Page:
No. 975



Most people in America know the name Warren Buffett because he is one of the richest people in the world. The last time I checked he was listed third by Forbes Magazine with a fortune of $65 billion. What many people may not know is that he and his late wife, Susan, reared a terrific family that consisted of Howard, Susie and Peter.
While reading a fantastic book titled “Forty Chances: Finding Hope in a Hungry World” written by his first son Howard, I acquired a deep respect for Warren Buffett because of his conservative Midwestern values. He still lives in a modest home in Omaha, Neb., where he and Susan did not give their children access to their wealth while they were growing up.
Rather, their children had to work and earn everything they received and Howard went through a series of different jobs before finding his true love, farming. Several years ago I first became acquainted with Howard through a magazine article. Howard lives and farms 1,500 acres in central Illinois near Decatur, a town of about 1,200 people. I could not believe a man whose father was worth billions of dollars was actually driving a tractor and a combine to earn a living. He had a failed marriage early in life, but later married Devon, a woman who already had four children, and what a team they have turned out to be.
In 2006 Howard embarked on a mission that still exists today to help the most vulnerable people on earth, nearly a billion people who lack basic food security and go to bed hungry every day. This came as a result of his father making an announcement that he was leaving the bulk of his fortune to philanthropy. Now this is my personal comment: It is literally amazing how God prepares us for something bigger than ourselves as He did Howard when his passion turned out to be farming and raising crops that would help to feed the starving millions all across the world.
The concept behind the Forty Chances relates to the number of crops that a farmer can realistically plant and harvest during his or her lifetime. In other words, a farmer has about 40 chances, or growing seasons, to get it right.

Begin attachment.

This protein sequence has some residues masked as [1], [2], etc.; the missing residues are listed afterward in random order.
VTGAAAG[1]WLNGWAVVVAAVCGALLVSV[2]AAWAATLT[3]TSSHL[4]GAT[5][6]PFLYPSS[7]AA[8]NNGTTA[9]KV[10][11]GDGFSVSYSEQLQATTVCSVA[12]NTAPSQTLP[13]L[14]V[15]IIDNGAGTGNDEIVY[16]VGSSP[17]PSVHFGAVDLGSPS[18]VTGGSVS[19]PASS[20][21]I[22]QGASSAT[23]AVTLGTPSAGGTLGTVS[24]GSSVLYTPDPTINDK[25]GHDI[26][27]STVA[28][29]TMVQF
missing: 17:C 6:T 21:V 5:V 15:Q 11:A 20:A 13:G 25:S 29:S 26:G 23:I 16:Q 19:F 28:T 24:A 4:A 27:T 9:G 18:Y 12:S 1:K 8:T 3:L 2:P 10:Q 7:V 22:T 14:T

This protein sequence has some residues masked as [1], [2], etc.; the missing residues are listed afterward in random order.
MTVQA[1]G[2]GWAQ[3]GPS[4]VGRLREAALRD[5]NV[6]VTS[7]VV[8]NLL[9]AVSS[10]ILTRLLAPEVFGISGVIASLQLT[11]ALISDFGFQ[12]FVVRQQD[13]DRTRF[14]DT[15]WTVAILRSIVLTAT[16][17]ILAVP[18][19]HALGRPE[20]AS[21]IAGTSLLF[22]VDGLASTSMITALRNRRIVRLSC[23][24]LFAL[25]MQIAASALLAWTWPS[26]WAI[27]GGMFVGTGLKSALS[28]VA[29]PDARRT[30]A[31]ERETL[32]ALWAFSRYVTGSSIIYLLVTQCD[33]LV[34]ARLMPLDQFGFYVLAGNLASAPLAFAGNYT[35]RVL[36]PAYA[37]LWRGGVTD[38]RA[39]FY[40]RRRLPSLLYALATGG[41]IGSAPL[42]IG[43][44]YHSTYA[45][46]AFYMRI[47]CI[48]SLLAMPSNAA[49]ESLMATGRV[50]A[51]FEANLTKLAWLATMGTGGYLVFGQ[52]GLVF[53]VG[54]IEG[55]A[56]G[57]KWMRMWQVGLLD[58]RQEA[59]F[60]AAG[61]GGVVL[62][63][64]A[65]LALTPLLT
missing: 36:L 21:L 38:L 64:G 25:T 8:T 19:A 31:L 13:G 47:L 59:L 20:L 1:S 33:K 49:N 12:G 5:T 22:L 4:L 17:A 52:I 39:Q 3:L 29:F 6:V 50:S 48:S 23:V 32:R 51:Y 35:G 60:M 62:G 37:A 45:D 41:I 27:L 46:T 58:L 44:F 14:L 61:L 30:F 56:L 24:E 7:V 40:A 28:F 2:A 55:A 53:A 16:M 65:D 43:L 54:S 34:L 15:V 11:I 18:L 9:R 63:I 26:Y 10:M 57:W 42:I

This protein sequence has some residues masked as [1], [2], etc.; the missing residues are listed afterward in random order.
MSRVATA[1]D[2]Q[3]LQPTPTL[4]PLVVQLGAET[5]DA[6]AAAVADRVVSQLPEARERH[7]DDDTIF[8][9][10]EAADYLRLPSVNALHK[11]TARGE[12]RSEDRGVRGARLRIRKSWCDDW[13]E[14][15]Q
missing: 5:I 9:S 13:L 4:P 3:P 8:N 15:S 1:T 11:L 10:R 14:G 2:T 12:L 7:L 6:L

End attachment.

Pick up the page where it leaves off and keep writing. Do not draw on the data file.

In his quest to use foundation money wisely and to help as many people as he possibly could, in a few short years Howard has literally become an authority, not only in farming but in all the other challenges of dealing with local and national governments, other agencies with similar goals and differences in soils that determine productivity. Over the past decade he has made up to 150 trips to Africa, Mexico, Latin America and South America to find ways to help starving people feed themselves, both now and in the future.
His wife Devon made a great contribution to him when she bought him a good camera. Now he can document many of the people, places and events he encounters as he travels to one or more of the 55 countries in Africa and other places he seeks to help others. One thing I found of interest is the difference between dirt and soil. Good soil is basic for a good crop with a high yield. In Africa, for example, the soils vary so greatly from one end of this vast continent to the other, without a good understanding of soil types and how to build them up, that precious time and resources can be wasted without solving the problem.
The book “Forty Chances: Finding Hope in a Hungry World” consists of 40 different stories, and each one will give you insights into solving at least part of the problem of world hunger. You read this book and your life will never be the same again, I guarantee it. I bought my copy from
(EDITOR'S NOTE: Jim Davidson is a public speaker and syndicated columnist. You may contact him at 2 Bentley Drive, Conway, AR 72034. To begin a bookcase literacy project visit You won’t go wrong helping a needy child.)